Weather turned unexpectedly deadly in Southern California on Sunday afternoon just before three o’clock. Four bolts of lightning touched down in and near the water at Venice Beach in a 15 minute storm that struck and killed one man and injured 13 others. According to the LAFD, seven adults and a teenager were taken to local hospitals, with one adult listed as “critical.” The man who was killed by the strike was twenty-years old.
One of the hospitalized men, when interviewed, claimed “he doesn’t remember the lightning strike.” He lost consciousness in the water and was saved by friends who pulled him out. Another witness, about 50 yards from the pier, described the lightning strike as a “jolt of electricity all over his body, starting from his feet.” Others described it as “a huge boom” or as “sounding like a bomb or explosion.” The buildings close to the beach shook, and a resident who lives a quarter of a mile from the beach said it “sounded like a cannon.”
Emergency workers were quick on the scene with lifeguards splitting their forces between the water and the injured on the beach. The fire department responded with boats and helicopters, looking for swimmers who were injured. Eight lifeguards formed a human chain to comb the water for unconscious swimmers. The emergency helicopters flew over the area for quite some time, to ensure that all the victims were out of the water.
Cloud-to-ground lightning strikes were not confined to Venice Beach, although that is the only location where someone was killed. They were also reported to have touched ground at the Los Angeles airport and in Marina Del Rey. Earlier in the day, San Diego experienced rain and hail from the same weather front, reporting half an inch of rain in Del Mar. One thousand customers of San Diego Gas & Electric lost power from the storm.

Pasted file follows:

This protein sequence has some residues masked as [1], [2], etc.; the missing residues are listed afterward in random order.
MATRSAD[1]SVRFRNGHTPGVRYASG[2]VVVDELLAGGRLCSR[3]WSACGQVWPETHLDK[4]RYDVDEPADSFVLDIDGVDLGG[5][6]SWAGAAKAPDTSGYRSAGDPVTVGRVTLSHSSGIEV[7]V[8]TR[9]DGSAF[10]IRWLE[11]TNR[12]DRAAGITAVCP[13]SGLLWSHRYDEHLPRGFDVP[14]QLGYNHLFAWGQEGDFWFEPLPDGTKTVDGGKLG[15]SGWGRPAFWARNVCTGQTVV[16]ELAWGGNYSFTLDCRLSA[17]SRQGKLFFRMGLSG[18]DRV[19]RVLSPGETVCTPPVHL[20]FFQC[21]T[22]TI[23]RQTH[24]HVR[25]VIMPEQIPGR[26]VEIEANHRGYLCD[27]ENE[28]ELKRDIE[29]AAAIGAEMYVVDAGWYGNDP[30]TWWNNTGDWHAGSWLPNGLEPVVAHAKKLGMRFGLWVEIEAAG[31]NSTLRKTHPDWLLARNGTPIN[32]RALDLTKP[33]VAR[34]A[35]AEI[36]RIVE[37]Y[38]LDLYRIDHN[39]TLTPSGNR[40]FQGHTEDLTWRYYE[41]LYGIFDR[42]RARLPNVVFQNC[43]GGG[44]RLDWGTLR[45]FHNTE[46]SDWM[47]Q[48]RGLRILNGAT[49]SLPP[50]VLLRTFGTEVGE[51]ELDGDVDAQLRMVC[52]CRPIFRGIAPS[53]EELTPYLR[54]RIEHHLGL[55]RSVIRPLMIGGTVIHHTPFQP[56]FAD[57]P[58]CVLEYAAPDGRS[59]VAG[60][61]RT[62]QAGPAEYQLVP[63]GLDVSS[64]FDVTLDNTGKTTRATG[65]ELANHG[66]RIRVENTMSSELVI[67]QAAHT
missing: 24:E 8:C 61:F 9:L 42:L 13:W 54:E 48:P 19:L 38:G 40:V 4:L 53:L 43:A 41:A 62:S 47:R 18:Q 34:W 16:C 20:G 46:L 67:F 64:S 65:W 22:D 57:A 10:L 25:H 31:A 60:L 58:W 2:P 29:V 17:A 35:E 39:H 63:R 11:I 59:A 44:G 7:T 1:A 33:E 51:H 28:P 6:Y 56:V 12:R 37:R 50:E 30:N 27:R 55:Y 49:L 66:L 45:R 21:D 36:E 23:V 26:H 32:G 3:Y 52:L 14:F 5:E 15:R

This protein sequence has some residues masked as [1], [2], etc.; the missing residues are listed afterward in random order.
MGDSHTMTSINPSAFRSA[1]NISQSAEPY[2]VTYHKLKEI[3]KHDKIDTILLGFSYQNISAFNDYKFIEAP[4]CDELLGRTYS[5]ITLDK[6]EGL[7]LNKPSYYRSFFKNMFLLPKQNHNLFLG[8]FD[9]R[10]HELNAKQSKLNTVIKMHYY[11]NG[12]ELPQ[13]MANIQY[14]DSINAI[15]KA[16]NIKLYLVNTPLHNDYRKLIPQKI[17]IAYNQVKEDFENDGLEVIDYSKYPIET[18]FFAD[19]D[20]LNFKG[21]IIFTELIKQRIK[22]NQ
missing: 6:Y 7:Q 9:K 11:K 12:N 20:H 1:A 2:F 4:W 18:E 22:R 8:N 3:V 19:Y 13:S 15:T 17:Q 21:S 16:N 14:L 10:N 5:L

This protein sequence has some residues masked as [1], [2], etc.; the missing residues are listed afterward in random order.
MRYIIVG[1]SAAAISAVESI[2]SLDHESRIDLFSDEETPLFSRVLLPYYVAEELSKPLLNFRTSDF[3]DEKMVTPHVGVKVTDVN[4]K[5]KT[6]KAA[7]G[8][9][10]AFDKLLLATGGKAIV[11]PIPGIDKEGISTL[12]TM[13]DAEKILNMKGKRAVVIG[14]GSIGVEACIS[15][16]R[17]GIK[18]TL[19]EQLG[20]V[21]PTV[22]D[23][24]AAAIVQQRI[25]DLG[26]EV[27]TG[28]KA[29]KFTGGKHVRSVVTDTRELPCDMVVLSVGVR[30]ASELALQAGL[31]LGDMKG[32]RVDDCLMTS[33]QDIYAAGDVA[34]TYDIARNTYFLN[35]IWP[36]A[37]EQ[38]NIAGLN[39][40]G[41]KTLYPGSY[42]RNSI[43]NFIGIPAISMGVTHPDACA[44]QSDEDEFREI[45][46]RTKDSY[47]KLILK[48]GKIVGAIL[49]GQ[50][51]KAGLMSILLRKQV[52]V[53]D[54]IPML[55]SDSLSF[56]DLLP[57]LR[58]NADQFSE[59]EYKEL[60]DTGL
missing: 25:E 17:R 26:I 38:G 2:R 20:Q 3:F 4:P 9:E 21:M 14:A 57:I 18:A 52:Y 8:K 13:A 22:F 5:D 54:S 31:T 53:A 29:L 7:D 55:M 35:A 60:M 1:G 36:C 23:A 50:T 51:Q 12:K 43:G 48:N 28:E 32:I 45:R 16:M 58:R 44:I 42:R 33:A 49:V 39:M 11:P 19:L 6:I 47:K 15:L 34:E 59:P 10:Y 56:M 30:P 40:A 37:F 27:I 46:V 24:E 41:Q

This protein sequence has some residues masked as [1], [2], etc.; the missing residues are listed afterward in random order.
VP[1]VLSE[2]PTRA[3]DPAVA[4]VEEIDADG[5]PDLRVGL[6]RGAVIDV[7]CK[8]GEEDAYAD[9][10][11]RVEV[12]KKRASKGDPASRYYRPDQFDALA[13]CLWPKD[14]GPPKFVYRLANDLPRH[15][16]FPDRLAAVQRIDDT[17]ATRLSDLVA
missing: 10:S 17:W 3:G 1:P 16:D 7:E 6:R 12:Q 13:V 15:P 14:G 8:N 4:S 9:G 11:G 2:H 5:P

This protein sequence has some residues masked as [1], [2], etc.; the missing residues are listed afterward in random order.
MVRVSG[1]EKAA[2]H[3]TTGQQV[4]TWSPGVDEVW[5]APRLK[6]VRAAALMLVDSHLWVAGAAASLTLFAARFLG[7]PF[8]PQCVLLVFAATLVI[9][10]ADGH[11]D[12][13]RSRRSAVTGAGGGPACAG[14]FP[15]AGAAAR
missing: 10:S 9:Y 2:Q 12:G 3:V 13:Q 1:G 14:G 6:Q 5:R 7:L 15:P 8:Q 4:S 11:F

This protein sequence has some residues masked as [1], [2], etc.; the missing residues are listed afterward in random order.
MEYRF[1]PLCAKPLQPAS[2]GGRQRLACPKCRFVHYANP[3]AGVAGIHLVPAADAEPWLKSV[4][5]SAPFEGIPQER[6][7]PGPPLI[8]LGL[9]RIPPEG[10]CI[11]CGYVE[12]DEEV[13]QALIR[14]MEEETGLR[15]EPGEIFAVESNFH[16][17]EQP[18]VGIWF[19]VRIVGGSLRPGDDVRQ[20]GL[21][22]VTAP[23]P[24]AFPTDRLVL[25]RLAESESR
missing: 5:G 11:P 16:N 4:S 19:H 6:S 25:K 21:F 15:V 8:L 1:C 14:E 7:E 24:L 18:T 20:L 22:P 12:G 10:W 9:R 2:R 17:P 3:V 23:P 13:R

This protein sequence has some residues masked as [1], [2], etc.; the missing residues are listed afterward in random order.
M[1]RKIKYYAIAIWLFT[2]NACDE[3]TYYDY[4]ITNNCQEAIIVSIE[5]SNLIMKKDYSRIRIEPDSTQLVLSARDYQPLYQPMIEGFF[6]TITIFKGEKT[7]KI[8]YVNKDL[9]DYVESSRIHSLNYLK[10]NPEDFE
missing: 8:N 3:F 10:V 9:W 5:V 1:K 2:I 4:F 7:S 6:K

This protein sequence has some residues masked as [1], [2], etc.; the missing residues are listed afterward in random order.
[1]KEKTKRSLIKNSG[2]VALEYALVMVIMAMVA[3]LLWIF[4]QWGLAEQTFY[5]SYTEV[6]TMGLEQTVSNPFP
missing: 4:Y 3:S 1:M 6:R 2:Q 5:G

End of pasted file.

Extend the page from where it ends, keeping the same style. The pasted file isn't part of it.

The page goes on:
Thirty miles away from Venice Beach, on Santa Catalina Island, another lightning strike hit a man at the Avalon golf course and caused two brush fires that were quickly contained. Catalina Island lost power from the storm. Although the 57 year-old injured man was hospitalized, he was later released. Weather officials said two-thirds of an inch of rain fell in half an hour over Avalon, the island’s biggest city. Catalina Island is famous for the movies filmed there in the early days of Hollywood, most particularly Mutiny on the Bounty with Charles Laughton and Clark Gable.
The National Weather Service tweeted for SoCal residents to “stay inside if they heard thunder, and wait until it passes.” Thunderstorm conditions are not normal for Venice Beach, which is famous for its boardwalk, bodybuilding and people-watching. Other parts of the Southland also received damage from the storm with a home and car damaged by a bolt of lightning in Redondo Beach, leaving hundreds of customers in the area without power.
The National Weather Service believes the storm resulted from monsoon conditions that traveled west from Arizona. While the small amounts of rain are welcome and set a new record for July 27 daily rainfall, weather officials said this freak storm would not be enough to have an impact on California’s drought, currently in its third year. The residents of Venice Beach are unlikely to forget these killer lightning strikes anytime soon.
By Jenny Hansen